Tuesday, March 8, 2022

Bureau of Consumer Protection: Deceptive/Misleading Conduct on Online Stock Trading Site

  • The FTC is requiring RagingBull.com, an online stock trading site, to pay $2.425 million and to implement tactics that end the alleged deceptive acts, require affirmative approval from consumers signing up for a subscription, and provide consumers with a simple method of cancelation. According to FTC allegations, the online stock trading site used bogus earnings claims to trick consumers into signing up for services and then trapped them in hard to cancel subscription plans. More specifically, RagingBull.com allegedly made claims that consumers who followed the advice and trade recommendations of its “gurus” could “double or triple” their trading accounts quickly and easily. The FTC complaint further alleges that the defendant included testimonials from purported customers claiming to have made significant amounts of money in short periods of time, e.g., “$6500.00 in 20 minutes.” The complaint noted that Raging Bull’s services, which costs hundreds or thousands of dollars, were set up as recurring subscriptions that are charged quarterly or annually, and that subscribers faced significant hurdles in preventing those recurring charges. The FTC took issue with the allegedly different cancellation requirements that each service had. The proposed order comes on the coat-tail of the FTC’s efforts to crackdown on false earnings claims, returning millions to consumers and requiring click-to-cancel online subscriptions.

Thursday, March 10, 2022

Bureau of Consumer Protection: Deceptive/Misleading Conduct by Payment Processing Company

  • The FTC is requiring iStream Financial Services, Inc. (iStream), a payment processing company, and some of its directors to pay $2.3 million. According to the FTC complaint, iStream and its senior directors allegedly debited money from consumers who were seeking payday or cash advance loans, but were actually enrolled in bogus coupon services and were charged initial fees up to almost $100 plus as much as $19.95 each month. Consumers were enrolled in the discount club scheme online and through outbound telemarketing. The complaint alleged that 99.5% of the consumers being illegally charged for the “discount clubs” never accessed any coupons, and that tens of thousands called the defendants to try and cancel the charges, while thousands more disputed the charges directly with their banks.  In addition to the monetary remedy, the defendants are permanently prohibited from using any form of remotely created payment order and face a potentially permanent ban from working with high-risk clients.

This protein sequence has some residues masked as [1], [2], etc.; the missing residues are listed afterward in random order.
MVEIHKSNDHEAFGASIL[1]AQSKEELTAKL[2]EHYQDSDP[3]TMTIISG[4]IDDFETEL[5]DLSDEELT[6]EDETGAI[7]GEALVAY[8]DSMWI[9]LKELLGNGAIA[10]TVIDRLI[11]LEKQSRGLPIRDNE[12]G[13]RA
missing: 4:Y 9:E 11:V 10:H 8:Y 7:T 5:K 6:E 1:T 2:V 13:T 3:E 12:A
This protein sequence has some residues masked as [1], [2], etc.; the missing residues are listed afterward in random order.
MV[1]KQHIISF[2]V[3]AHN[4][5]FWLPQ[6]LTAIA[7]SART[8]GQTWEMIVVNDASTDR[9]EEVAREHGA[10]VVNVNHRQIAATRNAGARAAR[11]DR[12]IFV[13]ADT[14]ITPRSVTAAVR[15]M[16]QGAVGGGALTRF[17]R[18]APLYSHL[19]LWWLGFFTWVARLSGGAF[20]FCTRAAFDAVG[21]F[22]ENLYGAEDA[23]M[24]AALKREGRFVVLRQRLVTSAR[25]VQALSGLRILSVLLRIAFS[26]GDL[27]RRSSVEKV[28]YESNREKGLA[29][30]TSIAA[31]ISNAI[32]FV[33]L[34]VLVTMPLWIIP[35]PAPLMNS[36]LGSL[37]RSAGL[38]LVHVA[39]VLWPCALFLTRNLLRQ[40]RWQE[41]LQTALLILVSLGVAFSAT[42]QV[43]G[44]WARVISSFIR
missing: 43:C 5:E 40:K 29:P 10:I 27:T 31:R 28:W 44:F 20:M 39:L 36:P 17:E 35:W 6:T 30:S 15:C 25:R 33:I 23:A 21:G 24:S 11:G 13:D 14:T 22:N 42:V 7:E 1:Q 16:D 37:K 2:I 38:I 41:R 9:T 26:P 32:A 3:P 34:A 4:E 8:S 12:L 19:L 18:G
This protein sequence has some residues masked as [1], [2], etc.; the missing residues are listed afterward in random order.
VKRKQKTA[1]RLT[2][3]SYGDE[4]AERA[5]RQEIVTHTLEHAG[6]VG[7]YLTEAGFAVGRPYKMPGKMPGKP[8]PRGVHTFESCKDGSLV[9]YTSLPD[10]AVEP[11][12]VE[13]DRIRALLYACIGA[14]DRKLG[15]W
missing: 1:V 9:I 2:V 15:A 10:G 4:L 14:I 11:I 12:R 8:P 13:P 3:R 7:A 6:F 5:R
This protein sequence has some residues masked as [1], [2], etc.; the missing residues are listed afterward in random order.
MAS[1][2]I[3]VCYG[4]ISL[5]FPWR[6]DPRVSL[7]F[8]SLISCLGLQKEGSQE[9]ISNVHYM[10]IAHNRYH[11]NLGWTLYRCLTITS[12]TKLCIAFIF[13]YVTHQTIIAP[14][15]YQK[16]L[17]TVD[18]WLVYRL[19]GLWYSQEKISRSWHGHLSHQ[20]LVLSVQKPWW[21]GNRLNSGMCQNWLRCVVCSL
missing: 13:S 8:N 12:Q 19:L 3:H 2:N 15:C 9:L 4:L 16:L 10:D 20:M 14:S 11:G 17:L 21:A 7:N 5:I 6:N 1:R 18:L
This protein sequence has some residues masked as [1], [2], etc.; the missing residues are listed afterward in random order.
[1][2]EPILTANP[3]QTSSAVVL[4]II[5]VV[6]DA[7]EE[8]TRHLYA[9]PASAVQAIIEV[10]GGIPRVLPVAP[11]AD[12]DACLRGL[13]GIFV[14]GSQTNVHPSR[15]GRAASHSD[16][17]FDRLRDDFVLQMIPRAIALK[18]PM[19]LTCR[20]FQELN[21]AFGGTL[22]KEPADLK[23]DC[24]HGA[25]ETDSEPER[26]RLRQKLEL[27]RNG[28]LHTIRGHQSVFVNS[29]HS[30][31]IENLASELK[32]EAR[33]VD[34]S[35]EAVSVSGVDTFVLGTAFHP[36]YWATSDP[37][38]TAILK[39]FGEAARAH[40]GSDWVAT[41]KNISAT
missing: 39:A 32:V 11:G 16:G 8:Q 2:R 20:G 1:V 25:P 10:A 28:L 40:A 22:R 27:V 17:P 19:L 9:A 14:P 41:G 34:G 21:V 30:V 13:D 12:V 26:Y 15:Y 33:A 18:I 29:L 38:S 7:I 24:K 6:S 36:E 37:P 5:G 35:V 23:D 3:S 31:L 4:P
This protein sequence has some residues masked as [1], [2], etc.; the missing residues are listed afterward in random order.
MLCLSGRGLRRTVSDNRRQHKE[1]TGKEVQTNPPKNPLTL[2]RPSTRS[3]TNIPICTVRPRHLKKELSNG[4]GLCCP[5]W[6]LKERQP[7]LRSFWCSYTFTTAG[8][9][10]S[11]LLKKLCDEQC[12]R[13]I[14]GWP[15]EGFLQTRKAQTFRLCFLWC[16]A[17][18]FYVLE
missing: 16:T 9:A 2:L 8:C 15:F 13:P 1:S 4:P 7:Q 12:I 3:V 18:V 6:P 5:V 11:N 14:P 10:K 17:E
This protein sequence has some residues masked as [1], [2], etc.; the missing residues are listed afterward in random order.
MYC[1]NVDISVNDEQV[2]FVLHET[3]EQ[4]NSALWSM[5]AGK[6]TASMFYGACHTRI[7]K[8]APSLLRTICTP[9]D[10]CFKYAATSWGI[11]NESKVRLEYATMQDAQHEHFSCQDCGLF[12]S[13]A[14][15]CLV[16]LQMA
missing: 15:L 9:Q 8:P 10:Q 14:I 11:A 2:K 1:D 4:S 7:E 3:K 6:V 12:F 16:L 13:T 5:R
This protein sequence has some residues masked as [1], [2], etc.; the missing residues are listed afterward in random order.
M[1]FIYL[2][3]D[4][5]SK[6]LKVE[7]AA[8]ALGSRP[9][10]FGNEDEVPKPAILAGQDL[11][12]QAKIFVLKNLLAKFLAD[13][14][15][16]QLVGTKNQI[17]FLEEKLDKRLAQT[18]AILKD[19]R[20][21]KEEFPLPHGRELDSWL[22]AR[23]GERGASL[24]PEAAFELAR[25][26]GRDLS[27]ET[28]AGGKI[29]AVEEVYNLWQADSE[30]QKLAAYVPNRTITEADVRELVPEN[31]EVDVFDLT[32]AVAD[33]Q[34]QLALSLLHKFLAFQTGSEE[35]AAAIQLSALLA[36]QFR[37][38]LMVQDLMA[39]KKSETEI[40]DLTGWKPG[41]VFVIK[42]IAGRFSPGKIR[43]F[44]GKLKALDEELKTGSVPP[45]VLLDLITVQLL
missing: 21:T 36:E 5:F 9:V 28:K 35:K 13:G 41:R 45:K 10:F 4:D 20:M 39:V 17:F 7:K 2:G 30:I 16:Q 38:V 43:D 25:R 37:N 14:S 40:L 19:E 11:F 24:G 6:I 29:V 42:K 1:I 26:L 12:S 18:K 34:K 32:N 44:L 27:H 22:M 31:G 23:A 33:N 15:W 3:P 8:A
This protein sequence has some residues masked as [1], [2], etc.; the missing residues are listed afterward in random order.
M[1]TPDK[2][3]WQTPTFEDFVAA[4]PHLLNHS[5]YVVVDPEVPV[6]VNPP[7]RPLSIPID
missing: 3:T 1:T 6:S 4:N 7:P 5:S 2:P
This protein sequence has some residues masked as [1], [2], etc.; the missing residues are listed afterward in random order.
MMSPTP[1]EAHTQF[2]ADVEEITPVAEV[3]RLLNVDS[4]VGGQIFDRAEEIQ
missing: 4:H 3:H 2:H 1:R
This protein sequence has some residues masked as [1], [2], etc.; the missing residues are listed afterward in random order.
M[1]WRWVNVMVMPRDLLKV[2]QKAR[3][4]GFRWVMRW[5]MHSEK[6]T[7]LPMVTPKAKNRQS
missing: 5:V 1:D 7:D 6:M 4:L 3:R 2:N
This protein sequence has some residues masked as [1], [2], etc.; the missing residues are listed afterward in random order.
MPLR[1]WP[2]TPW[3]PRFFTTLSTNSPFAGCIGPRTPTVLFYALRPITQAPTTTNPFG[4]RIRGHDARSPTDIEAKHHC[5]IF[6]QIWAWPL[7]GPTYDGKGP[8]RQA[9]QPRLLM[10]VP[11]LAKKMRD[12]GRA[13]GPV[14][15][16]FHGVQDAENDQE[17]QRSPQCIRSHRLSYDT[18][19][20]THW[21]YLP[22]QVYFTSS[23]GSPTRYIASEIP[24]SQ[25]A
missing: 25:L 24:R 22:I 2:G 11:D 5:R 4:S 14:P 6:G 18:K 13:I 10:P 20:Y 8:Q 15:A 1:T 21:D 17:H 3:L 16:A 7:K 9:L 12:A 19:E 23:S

Friday, March 11, 2022

Consumer Protection: Deceptive/Misleading Conduct in the “gig” economy

  • The FTC charged Denver-based HomeAdvisor, Inc., a home improvement projects lead website that also does business as Angi Leads, with using false, misleading, or unsubstantiated claims about the quality and source of the leads the company sells to service providers, such as general contractors and small lawn care businesses, who are in search of potential customers. According to the administrative complaint, HomeAdvisor told service providers that its leads resulted in home improvement jobs at rates higher than what its data showed. In addition, the FTC alleges that HomeAdvisor misled service providers about the cost of an optional one-month subscription to a software platform that HomeAdvisor sold along with its leads. The agency also alleges that HomeAdvisor’s claims caused some service providers to follow up on leads “that are below the quality HomeAdvisor promises, and [spent] even more time seeking refunds from the company for those leads.” Samuel Levine, Director of the FTC’s Bureau of Consumer Protection, stated that “[t]oday’s administrative complaint against HomeAdvisor shows that the FTC will use every tool in its toolbox to combat dishonest commercial practices.”  He also warned that “[g]ig economy platforms should not use false claims and phony opportunities to prey on workers and small businesses.”